During the 1630s a series of plays appear on the London stage with an extraordinary concentration of the city’s place names in their titles; they are known collectively as ‘place-realist’ plays. This article considers three of these dramas — Shirley’s Hyde Park, Nabbes’ Tottenham Court, and Brome’s The Sparagus Garden — in light of the emergent practice of promenading during this time. All three plays contain numerous references to pedestrianism, raising the question of why Caroline playwrights should suddenly wish to show their characters going for a walk, particularly in an era in which London drama had largely moved from expansive outdoor amphitheatres to small indoor stages. The article aims to suggest some answers through combining textual and practice-based analysis, using a Research-in-Action workshop conducted at the Sam Wanamaker Playhouse in 2016 to suggest some ways in which walking might have been represented on the early modern stage, and why.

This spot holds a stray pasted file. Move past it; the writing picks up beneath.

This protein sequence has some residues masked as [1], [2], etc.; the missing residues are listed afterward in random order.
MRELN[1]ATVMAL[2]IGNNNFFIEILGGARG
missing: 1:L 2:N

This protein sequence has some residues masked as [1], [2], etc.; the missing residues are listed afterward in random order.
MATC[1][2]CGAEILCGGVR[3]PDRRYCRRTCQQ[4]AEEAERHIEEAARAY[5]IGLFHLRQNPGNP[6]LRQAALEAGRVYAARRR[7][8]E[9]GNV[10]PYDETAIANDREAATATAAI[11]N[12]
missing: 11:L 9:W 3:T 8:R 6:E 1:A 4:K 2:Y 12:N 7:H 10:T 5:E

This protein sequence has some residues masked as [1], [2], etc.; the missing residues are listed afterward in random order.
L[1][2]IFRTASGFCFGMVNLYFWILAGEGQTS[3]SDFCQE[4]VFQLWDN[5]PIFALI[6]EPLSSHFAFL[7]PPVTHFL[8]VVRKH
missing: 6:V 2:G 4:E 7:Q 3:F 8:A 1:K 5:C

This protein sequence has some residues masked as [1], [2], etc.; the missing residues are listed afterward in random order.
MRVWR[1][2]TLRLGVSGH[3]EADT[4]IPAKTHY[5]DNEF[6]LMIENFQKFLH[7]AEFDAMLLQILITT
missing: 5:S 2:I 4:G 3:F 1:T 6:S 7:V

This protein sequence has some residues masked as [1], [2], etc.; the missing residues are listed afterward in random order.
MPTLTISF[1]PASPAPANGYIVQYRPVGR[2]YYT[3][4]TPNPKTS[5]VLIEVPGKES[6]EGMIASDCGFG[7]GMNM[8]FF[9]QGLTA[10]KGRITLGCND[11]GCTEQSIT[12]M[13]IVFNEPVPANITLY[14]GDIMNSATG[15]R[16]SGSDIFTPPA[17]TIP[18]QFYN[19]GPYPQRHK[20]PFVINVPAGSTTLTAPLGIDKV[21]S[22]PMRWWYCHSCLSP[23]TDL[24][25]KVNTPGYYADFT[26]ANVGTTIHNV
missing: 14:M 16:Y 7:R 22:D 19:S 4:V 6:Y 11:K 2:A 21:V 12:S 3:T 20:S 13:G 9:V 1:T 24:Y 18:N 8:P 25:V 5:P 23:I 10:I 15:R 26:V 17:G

Bibliographical notePublisher Copyright:
© The London Journal Trust 2020.
- Early modern